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Savoring special Christmas memories

Last year I watched “Blown Away,” a glass blowing reality competition show. I believe it was the holiday special. One of the prompts was for the participants to make something inspired by the most meaningful Christmas gift they’d received.

When I tried to think quickly about what I would make in their place, I drew a total blank, unable to recall a single gift I’d ever received.

Over the following days as I kept pondering, memories of special presents slowly came back to me.

This year I asked my family about stand-out Christmas memories.

My sister Lina remembered a year we skipped the traditional Christmas tree. Our parents’ house has a cutout in the second floor, so around the wood stove and sitting on the first floor you can see up to the second floor.

Lina said a favorite memory of hers was “the year we tied bare branches all around the balcony and decorated them with sparkly garlands and other ornaments. The couch was positioned so you could lean back and look up into a fairyland of glittering branches and ornaments.”

Next she shared a childhood memory. “I told my parents I wanted to play the guitar. I held to that until Christmas Eve, when I told them I instead wanted to play the violin,” Lina said. “I came down Christmas morning and was thrilled to find Santa brought a guitar.”

She said a gift that stands out in her adulthood memory was felted wool slippers I made for the whole family seven years ago.

Next, I asked my sister Ana. She said, “well I like to win Christmas. I like to give the most interesting gift, that makes everyone say ‘she won Christmas this year.’”

She reminisced about the year my daughter was born a week before Christmas. “I made something the year Rosie was born, and I was pretty confident I would win. And then here, you made soap that year. How are you going to win Christmas when a nine-month pregnant lady is making soap?”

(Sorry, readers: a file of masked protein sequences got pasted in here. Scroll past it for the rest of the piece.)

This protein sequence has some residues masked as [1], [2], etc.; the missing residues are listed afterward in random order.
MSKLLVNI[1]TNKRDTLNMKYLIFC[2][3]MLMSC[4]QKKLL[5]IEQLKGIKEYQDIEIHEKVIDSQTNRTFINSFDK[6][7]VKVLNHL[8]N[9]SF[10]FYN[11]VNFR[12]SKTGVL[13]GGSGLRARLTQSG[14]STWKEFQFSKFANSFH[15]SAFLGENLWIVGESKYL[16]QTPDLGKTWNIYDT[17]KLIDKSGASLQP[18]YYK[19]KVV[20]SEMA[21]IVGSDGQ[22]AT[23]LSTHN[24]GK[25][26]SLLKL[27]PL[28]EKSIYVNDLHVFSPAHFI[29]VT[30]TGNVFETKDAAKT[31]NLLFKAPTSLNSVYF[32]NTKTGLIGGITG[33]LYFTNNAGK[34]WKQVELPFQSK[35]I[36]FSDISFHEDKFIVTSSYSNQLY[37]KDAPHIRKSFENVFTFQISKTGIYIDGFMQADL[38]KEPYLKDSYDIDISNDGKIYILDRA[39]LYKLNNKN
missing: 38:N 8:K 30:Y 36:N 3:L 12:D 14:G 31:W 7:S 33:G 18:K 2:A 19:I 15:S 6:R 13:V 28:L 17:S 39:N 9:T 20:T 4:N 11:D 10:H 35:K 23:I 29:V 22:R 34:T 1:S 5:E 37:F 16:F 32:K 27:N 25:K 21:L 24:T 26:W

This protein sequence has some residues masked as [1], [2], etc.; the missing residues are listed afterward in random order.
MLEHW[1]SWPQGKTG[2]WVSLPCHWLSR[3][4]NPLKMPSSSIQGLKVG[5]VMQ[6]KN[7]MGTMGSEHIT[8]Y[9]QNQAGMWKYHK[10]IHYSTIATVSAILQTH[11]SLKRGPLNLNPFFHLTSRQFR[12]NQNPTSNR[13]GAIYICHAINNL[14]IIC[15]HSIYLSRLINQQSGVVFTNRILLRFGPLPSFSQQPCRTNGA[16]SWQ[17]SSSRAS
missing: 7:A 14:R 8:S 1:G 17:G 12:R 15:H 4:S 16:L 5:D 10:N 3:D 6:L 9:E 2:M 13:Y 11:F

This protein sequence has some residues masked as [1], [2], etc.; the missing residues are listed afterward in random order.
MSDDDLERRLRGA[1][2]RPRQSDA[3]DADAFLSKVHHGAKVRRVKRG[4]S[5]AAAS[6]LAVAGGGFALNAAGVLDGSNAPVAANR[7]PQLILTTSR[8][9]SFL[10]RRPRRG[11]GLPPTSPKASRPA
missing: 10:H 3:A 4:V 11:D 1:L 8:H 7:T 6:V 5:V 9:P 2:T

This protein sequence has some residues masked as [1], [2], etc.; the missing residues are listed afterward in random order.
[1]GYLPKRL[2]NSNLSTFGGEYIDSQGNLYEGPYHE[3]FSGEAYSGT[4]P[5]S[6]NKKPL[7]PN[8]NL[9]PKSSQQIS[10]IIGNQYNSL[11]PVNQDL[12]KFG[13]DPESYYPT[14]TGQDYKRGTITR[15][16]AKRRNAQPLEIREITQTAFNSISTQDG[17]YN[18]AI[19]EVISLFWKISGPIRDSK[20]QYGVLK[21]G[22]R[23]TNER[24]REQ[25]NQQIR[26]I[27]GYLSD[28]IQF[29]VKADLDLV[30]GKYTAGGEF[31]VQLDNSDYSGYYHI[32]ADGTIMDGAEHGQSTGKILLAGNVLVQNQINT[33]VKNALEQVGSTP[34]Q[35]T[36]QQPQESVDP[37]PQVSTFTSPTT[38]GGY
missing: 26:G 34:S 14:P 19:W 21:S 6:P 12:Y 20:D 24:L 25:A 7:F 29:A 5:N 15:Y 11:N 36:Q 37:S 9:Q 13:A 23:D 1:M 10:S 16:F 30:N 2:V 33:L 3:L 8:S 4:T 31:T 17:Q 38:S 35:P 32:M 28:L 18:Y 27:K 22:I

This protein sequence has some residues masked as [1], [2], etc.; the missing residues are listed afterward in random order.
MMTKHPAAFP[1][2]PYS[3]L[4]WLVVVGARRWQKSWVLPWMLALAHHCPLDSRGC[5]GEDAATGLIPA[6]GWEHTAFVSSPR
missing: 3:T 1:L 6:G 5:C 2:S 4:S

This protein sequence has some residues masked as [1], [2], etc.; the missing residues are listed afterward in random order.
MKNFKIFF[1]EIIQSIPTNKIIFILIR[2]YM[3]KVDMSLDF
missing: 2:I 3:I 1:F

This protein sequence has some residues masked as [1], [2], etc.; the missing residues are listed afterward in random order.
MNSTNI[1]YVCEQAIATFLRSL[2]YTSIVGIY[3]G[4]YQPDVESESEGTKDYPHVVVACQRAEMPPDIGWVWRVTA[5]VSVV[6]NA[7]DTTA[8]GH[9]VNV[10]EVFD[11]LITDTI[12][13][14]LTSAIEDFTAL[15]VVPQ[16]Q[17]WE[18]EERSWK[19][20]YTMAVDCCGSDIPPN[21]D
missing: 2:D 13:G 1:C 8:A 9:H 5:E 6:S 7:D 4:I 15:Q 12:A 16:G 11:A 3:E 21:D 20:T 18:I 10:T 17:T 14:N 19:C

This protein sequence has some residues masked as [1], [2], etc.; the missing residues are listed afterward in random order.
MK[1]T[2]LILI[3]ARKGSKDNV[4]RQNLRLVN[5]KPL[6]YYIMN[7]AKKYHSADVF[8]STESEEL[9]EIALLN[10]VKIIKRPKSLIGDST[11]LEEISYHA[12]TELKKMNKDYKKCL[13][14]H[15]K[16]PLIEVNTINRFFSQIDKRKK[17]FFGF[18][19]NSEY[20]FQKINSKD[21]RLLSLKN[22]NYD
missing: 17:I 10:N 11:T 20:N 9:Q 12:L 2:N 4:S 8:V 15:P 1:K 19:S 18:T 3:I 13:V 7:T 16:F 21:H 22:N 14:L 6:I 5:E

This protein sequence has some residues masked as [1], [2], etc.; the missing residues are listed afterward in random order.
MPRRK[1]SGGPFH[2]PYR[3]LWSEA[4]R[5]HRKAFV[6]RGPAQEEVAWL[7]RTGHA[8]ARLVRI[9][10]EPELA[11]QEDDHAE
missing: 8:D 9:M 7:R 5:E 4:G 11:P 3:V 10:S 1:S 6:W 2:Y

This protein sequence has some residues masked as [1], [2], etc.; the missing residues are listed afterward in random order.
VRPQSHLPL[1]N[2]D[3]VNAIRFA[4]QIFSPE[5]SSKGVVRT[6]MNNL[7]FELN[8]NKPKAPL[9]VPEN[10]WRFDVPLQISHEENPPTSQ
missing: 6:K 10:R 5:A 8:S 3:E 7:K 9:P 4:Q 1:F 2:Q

My recollection of that Christmas differs slightly. The soap I made was not spectacular, and she screen-printed fabulous tea towels and totes for everyone. I felt she won, hands down.

Then she flashed forward: “A new tradition, since I’ve gone out living on my own — every year after Thanksgiving I go back to Cincinnati, get me a nice tree, decorate it, enjoy it for about two weeks, un-decorate it, shove it in the back of my car (pine needles going everywhere), bring it home, set it up again and everyone decorates it again.” She added, “it’s an unusual tradition, but everyone seems to like it.”

Then I asked my daughter for her favorite holiday memories. “I remember giving [my grandfather] the orange pajama pants. That really stands out to me.” This gift was a form of her teasing him, as he doesn’t like the color orange, and they had a good laugh about it.

She also recalled giving a necklace to her grandmother, and getting a crayon maker, and making a ginger bread house, peppermint bark and popcorn cranberry garlands.

Last year’s special gift to all of us from my mother was wooden puzzles with particularly intricate pieces (some shaped like animals, buildings, or other objects). We spent most evenings putting them together, and finished the lot by New Year’s.

We will see if this year goes down in the books or not. Either way, I’m already loving having my family all together.

ALDONA BIRD is a journalist, previously writing for The Dominion Post. She uses experience gained working on organic farms in Europe to help her explore possibilities of local productivity and sustainable living in Preston County. Email